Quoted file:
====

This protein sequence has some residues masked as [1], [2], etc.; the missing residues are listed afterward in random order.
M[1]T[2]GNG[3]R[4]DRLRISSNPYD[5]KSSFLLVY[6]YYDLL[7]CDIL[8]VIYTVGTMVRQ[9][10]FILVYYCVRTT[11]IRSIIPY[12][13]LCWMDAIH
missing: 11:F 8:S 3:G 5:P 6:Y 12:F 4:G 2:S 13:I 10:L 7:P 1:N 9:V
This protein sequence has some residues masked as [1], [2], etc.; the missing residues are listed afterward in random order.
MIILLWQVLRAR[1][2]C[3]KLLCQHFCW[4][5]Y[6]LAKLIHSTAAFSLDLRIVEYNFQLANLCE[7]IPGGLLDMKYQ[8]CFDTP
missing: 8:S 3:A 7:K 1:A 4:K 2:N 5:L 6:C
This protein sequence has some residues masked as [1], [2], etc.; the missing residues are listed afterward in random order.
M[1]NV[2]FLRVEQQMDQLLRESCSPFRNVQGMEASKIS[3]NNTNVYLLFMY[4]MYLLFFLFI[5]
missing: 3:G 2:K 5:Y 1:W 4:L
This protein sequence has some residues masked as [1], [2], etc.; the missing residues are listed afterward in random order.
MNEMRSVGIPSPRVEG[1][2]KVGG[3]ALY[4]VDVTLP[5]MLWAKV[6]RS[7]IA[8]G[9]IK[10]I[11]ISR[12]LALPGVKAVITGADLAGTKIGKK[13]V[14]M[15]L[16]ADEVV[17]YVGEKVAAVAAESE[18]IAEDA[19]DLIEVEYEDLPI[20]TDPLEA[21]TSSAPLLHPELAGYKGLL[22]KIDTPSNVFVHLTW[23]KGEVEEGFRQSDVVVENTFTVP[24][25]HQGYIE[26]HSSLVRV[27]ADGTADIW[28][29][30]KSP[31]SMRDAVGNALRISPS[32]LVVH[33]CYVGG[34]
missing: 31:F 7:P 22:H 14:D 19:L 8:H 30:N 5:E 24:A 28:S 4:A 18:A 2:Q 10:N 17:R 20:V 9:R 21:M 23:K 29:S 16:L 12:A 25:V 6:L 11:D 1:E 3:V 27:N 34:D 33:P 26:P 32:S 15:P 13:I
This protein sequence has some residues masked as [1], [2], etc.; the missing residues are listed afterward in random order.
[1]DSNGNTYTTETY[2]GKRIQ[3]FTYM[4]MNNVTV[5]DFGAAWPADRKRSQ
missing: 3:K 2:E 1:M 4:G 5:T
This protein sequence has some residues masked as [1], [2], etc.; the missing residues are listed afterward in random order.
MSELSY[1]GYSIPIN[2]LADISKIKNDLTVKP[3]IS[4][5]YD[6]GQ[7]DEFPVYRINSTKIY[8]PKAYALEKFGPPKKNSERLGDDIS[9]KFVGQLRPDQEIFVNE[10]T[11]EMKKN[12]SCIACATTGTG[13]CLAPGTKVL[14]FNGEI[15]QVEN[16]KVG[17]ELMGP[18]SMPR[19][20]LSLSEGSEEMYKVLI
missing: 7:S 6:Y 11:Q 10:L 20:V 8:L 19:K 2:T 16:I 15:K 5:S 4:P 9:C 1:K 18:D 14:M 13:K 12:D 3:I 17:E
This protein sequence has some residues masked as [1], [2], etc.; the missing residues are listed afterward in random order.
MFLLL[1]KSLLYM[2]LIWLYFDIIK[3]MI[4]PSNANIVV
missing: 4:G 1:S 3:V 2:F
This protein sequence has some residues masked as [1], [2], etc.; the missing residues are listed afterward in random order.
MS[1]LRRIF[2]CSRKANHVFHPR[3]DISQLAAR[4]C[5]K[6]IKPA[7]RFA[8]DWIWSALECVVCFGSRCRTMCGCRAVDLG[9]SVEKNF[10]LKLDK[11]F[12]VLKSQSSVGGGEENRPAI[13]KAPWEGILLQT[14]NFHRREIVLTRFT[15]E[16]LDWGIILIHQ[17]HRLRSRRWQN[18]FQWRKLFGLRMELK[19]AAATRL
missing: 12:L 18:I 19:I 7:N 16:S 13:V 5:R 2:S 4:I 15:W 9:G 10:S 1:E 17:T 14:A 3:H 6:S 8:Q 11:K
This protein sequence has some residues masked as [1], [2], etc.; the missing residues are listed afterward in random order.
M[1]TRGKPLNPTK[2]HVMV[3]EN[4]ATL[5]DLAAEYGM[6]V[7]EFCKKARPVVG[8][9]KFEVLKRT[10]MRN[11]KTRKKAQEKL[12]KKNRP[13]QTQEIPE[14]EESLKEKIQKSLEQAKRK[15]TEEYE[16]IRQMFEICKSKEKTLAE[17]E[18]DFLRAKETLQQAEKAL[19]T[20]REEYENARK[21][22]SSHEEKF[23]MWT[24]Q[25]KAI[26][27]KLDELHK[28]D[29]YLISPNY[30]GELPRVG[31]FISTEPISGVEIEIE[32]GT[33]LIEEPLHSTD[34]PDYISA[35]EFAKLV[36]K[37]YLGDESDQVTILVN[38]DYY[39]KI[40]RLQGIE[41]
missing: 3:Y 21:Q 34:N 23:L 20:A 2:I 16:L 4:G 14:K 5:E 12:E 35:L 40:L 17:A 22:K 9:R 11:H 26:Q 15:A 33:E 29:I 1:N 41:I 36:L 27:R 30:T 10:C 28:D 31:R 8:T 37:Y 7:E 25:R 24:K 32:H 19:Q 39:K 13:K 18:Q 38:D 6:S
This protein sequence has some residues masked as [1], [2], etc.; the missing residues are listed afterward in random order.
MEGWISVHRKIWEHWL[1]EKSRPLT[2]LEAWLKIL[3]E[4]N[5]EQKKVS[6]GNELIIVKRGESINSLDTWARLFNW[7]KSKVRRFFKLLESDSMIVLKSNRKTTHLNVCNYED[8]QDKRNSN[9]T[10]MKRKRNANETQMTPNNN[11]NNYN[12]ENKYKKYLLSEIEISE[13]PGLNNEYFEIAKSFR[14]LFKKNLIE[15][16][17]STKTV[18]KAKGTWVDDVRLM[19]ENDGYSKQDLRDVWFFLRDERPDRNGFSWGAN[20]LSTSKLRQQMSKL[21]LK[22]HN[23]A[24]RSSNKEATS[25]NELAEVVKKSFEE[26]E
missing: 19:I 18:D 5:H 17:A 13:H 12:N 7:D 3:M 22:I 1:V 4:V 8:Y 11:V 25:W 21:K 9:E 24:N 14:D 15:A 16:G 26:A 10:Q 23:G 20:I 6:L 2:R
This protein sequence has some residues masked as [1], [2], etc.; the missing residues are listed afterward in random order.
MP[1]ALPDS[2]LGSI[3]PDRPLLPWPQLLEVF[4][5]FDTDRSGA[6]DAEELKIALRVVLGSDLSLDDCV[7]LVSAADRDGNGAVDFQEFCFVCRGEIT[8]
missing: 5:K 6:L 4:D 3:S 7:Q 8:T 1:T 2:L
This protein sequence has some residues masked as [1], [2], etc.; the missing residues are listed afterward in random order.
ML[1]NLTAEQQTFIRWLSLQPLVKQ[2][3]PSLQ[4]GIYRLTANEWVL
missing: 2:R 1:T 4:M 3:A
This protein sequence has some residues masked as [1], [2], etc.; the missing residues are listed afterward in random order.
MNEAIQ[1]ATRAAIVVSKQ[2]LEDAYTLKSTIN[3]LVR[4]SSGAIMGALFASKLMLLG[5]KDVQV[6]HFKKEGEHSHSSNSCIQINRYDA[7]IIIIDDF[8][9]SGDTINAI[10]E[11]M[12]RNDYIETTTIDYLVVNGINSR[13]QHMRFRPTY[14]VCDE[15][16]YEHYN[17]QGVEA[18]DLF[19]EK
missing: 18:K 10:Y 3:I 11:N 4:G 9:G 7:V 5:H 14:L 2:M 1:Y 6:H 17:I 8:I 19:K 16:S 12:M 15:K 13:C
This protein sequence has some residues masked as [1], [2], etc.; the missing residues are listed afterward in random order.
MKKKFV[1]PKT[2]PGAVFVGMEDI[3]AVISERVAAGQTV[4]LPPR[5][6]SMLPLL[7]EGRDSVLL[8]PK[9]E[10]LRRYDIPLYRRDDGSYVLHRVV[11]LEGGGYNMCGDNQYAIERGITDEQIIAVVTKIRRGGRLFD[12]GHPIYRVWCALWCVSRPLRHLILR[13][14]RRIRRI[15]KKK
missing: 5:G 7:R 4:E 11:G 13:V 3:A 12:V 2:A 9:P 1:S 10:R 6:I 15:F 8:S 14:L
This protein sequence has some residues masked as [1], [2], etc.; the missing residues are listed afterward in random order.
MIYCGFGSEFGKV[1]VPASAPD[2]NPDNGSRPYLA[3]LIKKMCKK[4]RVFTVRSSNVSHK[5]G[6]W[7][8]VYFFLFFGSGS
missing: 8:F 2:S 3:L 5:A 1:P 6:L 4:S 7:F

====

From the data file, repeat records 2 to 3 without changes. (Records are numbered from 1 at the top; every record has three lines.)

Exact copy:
This protein sequence has some residues masked as [1], [2], etc.; the missing residues are listed afterward in random order.
MIILLWQVLRAR[1][2]C[3]KLLCQHFCW[4][5]Y[6]LAKLIHSTAAFSLDLRIVEYNFQLANLCE[7]IPGGLLDMKYQ[8]CFDTP
missing: 8:S 3:A 7:K 1:A 4:K 2:N 5:L 6:C
This protein sequence has some residues masked as [1], [2], etc.; the missing residues are listed afterward in random order.
M[1]NV[2]FLRVEQQMDQLLRESCSPFRNVQGMEASKIS[3]NNTNVYLLFMY[4]MYLLFFLFI[5]
missing: 3:G 2:K 5:Y 1:W 4:L